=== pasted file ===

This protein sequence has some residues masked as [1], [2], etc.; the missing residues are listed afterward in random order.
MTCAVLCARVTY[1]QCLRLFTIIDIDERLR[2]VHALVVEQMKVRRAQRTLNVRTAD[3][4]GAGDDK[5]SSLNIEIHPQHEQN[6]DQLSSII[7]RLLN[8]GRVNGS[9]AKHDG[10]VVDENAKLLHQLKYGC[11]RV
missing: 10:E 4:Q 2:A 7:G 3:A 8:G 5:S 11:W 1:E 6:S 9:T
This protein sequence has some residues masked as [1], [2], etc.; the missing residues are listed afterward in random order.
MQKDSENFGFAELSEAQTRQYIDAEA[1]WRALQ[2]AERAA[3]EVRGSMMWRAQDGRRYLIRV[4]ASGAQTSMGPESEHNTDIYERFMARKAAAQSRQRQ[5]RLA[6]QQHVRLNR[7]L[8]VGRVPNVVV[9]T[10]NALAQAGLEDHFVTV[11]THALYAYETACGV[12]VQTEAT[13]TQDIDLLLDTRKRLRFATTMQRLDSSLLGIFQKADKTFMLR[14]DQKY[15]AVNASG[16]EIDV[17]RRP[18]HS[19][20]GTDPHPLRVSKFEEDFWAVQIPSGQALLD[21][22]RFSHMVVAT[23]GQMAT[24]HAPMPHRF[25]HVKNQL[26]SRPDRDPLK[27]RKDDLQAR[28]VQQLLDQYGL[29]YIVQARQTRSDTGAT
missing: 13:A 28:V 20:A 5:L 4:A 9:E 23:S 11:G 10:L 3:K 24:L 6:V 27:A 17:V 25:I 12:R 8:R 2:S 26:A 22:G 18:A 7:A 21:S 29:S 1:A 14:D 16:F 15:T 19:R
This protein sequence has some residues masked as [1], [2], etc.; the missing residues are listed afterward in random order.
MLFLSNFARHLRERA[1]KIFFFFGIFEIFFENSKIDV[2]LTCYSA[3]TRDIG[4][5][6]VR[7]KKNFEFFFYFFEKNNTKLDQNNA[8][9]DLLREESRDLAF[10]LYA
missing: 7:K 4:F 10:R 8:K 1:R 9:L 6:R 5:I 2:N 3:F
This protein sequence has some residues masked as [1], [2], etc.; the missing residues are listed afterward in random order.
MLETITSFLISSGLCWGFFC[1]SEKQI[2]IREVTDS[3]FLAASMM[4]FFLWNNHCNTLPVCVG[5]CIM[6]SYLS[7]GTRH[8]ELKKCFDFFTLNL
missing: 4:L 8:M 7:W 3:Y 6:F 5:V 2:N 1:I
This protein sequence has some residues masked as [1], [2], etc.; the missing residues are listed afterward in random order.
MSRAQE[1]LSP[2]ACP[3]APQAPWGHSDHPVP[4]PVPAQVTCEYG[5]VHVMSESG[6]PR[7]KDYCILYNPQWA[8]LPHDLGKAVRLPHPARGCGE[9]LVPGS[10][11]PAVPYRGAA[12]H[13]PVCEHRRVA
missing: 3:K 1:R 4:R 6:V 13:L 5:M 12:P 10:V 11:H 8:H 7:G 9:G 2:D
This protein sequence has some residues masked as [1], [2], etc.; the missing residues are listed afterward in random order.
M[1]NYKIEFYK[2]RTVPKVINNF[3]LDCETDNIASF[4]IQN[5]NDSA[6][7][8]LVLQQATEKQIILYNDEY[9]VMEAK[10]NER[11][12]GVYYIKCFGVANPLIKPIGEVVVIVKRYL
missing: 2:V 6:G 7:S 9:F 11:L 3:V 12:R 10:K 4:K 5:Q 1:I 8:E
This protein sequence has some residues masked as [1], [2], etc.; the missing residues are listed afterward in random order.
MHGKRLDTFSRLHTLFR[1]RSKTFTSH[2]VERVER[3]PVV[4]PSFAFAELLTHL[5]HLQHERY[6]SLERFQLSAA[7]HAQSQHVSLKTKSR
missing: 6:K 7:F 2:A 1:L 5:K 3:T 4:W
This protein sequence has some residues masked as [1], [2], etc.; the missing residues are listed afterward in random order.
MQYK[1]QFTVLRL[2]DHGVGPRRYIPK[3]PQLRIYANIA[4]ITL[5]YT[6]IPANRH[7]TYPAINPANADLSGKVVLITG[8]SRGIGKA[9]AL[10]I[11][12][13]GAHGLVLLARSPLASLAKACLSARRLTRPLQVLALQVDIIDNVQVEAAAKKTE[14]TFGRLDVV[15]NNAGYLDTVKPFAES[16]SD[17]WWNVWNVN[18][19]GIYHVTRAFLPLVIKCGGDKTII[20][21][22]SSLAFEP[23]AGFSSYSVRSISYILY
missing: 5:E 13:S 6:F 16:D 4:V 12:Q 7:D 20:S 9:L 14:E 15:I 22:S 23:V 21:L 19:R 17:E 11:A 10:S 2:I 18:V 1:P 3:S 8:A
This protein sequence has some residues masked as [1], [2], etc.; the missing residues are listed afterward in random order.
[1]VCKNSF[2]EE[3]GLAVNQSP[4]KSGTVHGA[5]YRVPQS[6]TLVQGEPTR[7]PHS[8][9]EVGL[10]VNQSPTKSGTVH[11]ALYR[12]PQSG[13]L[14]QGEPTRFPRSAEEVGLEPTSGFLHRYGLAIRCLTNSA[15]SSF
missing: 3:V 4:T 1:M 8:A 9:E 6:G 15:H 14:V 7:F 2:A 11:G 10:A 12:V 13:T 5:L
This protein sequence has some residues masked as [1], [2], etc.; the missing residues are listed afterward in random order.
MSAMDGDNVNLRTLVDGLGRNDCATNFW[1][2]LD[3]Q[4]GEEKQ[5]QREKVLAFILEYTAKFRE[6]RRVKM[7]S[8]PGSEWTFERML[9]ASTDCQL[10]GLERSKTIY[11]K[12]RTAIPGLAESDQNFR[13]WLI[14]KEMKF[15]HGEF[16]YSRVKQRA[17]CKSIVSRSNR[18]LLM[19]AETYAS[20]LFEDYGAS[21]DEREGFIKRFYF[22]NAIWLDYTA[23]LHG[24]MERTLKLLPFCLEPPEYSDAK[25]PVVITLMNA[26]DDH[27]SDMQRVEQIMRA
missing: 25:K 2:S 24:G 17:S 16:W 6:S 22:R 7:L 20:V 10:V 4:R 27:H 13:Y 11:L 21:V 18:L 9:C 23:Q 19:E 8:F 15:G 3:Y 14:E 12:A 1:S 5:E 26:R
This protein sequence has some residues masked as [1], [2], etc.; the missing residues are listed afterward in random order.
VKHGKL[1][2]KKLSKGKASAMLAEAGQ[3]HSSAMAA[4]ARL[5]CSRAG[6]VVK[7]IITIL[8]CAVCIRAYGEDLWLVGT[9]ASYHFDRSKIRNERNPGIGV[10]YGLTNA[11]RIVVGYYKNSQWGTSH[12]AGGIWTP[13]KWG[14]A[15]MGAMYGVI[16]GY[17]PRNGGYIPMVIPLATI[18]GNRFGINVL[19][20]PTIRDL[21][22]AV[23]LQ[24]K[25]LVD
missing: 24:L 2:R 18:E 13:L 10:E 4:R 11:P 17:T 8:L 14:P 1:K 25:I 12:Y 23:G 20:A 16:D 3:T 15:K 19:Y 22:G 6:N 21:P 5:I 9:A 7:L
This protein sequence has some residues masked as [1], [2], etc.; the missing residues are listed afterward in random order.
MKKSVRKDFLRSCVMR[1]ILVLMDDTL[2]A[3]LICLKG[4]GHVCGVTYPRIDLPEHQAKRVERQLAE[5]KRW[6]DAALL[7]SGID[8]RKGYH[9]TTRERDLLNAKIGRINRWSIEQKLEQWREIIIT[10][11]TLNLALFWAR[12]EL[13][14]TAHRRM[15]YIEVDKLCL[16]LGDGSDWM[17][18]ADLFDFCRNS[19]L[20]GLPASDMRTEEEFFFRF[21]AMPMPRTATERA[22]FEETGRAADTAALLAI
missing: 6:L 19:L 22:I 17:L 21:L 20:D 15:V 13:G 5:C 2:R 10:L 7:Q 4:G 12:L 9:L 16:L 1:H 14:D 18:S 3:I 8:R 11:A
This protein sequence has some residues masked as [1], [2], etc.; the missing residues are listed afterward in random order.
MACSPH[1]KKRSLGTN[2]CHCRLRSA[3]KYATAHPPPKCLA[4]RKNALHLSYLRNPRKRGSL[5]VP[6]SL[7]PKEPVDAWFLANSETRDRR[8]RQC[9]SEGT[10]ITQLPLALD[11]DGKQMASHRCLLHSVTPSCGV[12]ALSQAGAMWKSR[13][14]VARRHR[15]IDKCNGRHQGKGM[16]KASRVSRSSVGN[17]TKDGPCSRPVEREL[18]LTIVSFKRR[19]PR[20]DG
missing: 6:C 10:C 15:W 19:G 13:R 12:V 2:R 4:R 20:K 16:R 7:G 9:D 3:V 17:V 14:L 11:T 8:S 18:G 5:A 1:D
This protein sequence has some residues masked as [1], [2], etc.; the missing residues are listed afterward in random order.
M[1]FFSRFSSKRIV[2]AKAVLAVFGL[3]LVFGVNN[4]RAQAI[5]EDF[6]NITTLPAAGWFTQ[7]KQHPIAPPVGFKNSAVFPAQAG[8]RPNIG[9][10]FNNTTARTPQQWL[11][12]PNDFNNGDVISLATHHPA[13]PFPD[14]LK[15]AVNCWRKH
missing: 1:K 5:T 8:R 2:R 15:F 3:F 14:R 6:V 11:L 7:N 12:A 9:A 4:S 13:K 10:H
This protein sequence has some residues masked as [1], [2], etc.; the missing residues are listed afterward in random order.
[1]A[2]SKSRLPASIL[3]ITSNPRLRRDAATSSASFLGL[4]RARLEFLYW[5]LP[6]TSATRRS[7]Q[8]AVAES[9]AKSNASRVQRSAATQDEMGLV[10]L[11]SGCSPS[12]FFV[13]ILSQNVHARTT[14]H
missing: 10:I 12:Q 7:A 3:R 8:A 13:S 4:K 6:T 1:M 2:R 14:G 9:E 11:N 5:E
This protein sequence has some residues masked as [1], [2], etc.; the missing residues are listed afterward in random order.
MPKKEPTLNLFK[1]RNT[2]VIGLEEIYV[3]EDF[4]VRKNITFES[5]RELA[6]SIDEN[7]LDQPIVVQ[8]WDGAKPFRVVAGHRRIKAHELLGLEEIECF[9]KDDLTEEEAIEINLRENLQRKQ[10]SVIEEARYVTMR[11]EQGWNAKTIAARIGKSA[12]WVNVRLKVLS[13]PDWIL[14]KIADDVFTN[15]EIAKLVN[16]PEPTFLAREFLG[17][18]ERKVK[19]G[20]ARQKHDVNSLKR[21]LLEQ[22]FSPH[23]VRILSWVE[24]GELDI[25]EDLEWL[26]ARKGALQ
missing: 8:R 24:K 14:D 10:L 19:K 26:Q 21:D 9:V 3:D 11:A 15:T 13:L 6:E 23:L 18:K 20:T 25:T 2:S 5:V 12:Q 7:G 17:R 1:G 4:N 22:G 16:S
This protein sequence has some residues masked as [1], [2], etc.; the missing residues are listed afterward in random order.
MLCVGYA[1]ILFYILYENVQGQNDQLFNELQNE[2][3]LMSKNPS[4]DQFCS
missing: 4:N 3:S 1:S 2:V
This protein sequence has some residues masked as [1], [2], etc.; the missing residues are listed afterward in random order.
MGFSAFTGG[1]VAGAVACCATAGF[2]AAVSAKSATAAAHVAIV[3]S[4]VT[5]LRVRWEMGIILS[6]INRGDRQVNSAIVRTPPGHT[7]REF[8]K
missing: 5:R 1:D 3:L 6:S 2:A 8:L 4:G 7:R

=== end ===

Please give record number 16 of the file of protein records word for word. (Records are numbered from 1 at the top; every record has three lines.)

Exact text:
This protein sequence has some residues masked as [1], [2], etc.; the missing residues are listed afterward in random order.
MPKKEPTLNLFK[1]RNT[2]VIGLEEIYV[3]EDF[4]VRKNITFES[5]RELA[6]SIDEN[7]LDQPIVVQ[8]WDGAKPFRVVAGHRRIKAHELLGLEEIECF[9]KDDLTEEEAIEINLRENLQRKQ[10]SVIEEARYVTMR[11]EQGWNAKTIAARIGKSA[12]WVNVRLKVLS[13]PDWIL[14]KIADDVFTN[15]EIAKLVN[16]PEPTFLAREFLG[17][18]ERKVK[19]G[20]ARQKHDVNSLKR[21]LLEQ[22]FSPH[23]VRILSWVE[24]GELDI[25]EDLEWL[26]ARKGALQ
missing: 8:R 24:K 14:D 10:L 19:K 26:Q 21:D 9:V 3:D 11:A 15:T 13:L 6:E 23:L 18:K 20:T 25:T 2:S 5:V 12:Q 7:G 17:R 1:G 4:N 22:G 16:S